Second IronMan proves to be sentimental journey for local triathlete
For some people, becoming an Ironman for the first time is a lifetime achievement. There is no greater sense of accomplishment in a triathlete's life than crossing an Ironman finish line after swimming 2.4 miles, biking 112 miles and running 26.2 mile - all in under a 17-hour midnight cutoff.
When I asked Chad Hall what made him go back for the second time, he replied, "The first time you finish one, it seems like such an impossible goal. Then once you cross that finish line and meet your goal, you want to come back and see if you can do better."
In 2010, Hall crossed the finish line for the first time at Ironman Florida. I had the pleasure of coaching him back then, and I can remember getting text messages from his wife, Michelle, as Hall struggled with gastrointestinal issues on the run.
As a coach, I could only hope from a distance that Hall would make it across that finish line, and he did. He persevered, despite stomach issues that hit him at about mile 90 of the bike and therefore affected his ability to take in any fluids on the run.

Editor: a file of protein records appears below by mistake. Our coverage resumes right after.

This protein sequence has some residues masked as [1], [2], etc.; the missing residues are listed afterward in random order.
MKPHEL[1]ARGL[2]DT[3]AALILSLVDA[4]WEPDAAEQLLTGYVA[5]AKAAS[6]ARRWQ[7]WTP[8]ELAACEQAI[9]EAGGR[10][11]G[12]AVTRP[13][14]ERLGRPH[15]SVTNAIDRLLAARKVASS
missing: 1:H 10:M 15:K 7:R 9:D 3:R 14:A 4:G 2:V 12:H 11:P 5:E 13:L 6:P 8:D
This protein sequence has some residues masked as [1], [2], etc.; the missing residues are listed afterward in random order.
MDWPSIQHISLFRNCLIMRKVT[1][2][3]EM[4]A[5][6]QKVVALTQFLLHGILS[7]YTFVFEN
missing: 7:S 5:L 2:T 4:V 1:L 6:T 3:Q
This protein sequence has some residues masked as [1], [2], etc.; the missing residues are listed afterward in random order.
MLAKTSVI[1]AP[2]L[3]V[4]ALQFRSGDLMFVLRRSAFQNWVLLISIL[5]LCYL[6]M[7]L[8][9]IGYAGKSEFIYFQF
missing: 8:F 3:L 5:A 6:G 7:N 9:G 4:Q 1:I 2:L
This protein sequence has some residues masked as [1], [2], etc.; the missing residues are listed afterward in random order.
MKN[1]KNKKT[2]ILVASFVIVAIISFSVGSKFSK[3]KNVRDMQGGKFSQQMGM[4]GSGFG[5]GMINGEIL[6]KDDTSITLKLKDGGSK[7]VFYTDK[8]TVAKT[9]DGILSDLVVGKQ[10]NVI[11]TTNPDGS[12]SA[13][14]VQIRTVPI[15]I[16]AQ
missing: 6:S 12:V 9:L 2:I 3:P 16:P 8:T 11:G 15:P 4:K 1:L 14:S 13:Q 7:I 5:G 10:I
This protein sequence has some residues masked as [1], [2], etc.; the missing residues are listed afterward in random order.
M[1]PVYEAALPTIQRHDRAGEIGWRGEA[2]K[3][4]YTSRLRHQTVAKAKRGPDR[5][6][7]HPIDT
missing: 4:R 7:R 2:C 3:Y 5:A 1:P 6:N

Fortunately on that November day, the Florida panhandle only saw temperatures in the 40s, which in hindsight, was a helpful predicament to be in. He finished in a time of 16:22.
Hall knew he wanted to give it another try and chose IronMan Louisville as the place. Hall grew up in Appalachia, Ky., a small, rural area often associated with logging and coal mining. Chad first traveled to Louisville as a member of the high school band. He was a saxophone player and made All-State three years in a row and was first-chair his senior year.
"Louisville is a special place to me. When I was in high school, Louisville was the first big city I had ever traveled to, and I was selected to All-State band. In a sense, it opened up a whole new world to me in terms of opportunity. From that All-State band selection, I had offers from all over the country for college. I learned that a poor kid from Appalachia could compete on that level, and I learned it was OK to dream big and push limits no matter what other people thought my limits were."